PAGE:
David Goldman reports that the new Windows 8, due out later this year is a game changer. It is essentially an attempt to combine the capabilities of a PC with the intuitive look and feel of a tablet. It has touch screen input but can work with a mouse and keyboard as well. The opening screen is in the Metro Interface (tile-based), from which you can access apps or a traditional Windows user interface. It has its own app store, and these look and feel very much like those of the iPad. At heart, though it is still a PC.
“The iPad is the simplest entry point to what Apple calls the “post-PC” world, but PCs haven’t outlived their usefulness just yet. Most people still go to their PCs for tools like Microsoft Office and more complex content creation tasks
“That’s where Microsoft sees uncharted territory. It wants Windows 8 to power each user’s primary device, which can be as portable and intuitive as the iPad but also be able to perform all the intricate tasks that today’s tablet users flock to their PCs for.
“Microsoft does that by making the desktop itself into an app. The PC boots to the Metro interface, which serves as the “start screen” and main backdrop for Windows 8.
“Metro is ideal for everyday tasks like Web browsing, e-mail, photo sharing, social networking, and casual gaming. But when you need to manage files, edit a document, or do anything else you wouldn’t typically try on an iPad, a tap or click on the desktop app launches what looks and feels like the Windows 7 interface.”
Not everyone is so taken with Windows 8. Preston Gralla writes that a backlash against it is building. The main complaints seem to be that although those who have tried it on a tablet generally like it, on a PC it is difficult to use with a keyboard and mouse. Another complaint is that trying to meld desktop and tablet OSs produces an unholy and tenuous alliance. “Metro and the Desktop are essentially two different operating systems incompletely bolted together.” He points out this humorous YouTube video of a writer filming his father trying out Windows 8 for the first time. He gets out of Metro to the desktop but can’t get back! The gentleman says “Who puts this out?” On being told, “Microsoft,” he retorts “They trying to drive me to Mac?”!
Well, this is a preview version, so hopefully they will fix some of the problems. It is easy to see why Microsoft is trying to put out a universal OS. They only have to maintain one product rather than separate ones for tablets and PCs. It would be easier for organizations (including universities) to maintain a mixed platform of desktop PCs and tablets if they all run the same OS. App development would be simplified because the same apps would run on both.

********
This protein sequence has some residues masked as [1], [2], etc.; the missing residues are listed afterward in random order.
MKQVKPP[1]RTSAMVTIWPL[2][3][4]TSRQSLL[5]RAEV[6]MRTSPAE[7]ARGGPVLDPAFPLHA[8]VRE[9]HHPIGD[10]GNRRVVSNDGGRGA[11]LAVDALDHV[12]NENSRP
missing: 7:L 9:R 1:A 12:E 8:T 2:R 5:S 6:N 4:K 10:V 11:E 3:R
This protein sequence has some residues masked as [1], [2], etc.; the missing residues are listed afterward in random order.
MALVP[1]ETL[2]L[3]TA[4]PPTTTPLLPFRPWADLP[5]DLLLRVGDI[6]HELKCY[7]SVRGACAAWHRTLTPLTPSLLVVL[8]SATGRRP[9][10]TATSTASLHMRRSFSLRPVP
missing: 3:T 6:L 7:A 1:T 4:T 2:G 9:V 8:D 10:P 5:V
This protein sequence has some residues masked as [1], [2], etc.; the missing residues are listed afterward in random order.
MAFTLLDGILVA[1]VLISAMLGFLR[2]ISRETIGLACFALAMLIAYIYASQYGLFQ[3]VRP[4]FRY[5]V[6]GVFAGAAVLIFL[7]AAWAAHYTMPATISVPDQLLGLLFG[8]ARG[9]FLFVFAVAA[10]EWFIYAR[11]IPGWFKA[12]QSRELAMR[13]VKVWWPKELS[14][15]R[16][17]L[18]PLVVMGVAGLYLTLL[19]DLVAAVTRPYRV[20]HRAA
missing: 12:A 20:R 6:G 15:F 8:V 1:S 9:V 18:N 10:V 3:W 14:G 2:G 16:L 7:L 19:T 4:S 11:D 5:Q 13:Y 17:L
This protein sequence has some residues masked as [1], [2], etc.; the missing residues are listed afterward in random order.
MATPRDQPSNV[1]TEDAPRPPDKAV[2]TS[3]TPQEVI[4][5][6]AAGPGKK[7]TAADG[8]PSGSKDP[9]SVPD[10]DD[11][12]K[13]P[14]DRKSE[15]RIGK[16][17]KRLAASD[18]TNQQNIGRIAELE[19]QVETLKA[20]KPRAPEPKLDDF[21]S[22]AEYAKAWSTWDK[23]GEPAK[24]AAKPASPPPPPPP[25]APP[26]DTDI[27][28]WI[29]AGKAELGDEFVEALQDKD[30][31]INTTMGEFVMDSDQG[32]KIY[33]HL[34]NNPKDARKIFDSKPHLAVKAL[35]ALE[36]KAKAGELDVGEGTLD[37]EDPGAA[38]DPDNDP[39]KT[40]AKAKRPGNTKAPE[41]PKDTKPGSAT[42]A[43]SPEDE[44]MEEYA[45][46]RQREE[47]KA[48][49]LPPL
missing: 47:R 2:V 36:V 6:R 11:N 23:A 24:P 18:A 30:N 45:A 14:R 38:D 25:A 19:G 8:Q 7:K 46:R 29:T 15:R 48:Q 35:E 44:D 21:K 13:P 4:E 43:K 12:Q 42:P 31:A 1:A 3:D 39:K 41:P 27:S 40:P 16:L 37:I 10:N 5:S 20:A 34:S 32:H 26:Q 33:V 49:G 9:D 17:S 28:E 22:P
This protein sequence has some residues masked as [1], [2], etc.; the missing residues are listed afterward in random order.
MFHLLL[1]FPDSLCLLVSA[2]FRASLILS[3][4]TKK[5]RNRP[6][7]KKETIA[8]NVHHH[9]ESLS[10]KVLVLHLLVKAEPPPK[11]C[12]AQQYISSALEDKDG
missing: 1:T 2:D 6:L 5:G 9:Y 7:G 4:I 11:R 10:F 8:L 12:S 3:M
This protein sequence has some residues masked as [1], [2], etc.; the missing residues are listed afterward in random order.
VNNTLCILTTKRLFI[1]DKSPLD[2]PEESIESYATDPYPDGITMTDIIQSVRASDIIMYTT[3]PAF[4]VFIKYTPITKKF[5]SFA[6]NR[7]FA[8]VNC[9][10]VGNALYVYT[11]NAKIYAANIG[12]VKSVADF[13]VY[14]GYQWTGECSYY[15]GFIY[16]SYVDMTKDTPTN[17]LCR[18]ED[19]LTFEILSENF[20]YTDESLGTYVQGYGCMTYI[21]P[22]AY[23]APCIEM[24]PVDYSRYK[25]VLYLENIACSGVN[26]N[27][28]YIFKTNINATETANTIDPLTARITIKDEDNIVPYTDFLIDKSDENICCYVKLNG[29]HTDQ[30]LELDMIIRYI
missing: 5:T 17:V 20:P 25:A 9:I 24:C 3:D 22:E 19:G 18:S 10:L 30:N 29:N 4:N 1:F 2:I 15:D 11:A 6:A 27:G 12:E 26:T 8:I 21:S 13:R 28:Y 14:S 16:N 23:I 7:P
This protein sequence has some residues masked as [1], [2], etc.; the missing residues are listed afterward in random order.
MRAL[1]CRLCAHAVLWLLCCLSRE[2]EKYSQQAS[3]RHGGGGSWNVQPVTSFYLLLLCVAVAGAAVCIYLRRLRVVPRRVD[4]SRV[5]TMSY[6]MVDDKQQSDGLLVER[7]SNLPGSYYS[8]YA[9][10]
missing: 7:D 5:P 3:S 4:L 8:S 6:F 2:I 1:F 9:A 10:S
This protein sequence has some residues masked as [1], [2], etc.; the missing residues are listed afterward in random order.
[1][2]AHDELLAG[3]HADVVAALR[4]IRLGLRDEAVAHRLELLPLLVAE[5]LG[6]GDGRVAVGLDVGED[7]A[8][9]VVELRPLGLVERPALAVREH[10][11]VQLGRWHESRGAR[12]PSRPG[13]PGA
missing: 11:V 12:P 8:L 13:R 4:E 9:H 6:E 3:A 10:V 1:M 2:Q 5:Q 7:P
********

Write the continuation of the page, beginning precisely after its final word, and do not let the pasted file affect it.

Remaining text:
We recently had a rather lively debate in my department on the merits of tablets vs. PCs. On one side are the iPad supporters, who see its intuitive features as the future of computing, and the desktop/laptop people who point out that, try as you might, you still have to come back to a traditional workstation to do work requiring high-performance resources. As for me, I’ll stick with my laptop for now. True, it is a lot heavier and bulkier than an iPad, and the battery life is much less. But I have a larger screen that doesn’t get mussed with fingerprints and I have office on it and plenty of power to do the things I need. It’s a tradeoff I’m willing to live with.
To my mind, if Microsoft can come up with an operating system that can work on all types of devices, it would be great, provide that it works. Goldman points out “Windows 8 meets Microsoft’s goal of producing a ‘fast and fluid’ operating system. It’s so lightweight, in fact, that even on a five-year-old, battered Dell laptop with a puny Intel Centrino processor, Windows 8 booted up in 16 seconds. By contrast, my iPhone 4S takes 27 seconds to start up.” Windows 8 seems to have a very small footprint that would enable it to run on tablets and make PCs blazing fast. Seems like they learned some lessons from Vista after all.
Anyway, we’d better get used to the idea, because it looks like Microsoft is redesigning the rest of its product line to take advantage of Windows 8 duality. Matthew Shaer reports that the latest version of MS Office, officially titled Office 15, is now out in limited preview mode. It has the Metro style interface and has touch editing features. So it looks like Microsoft’s foray into the mixed-mode world is more than just some toe dipping. It seems to be a major shift for the company. You can’t blame them for wanting to stay relevant.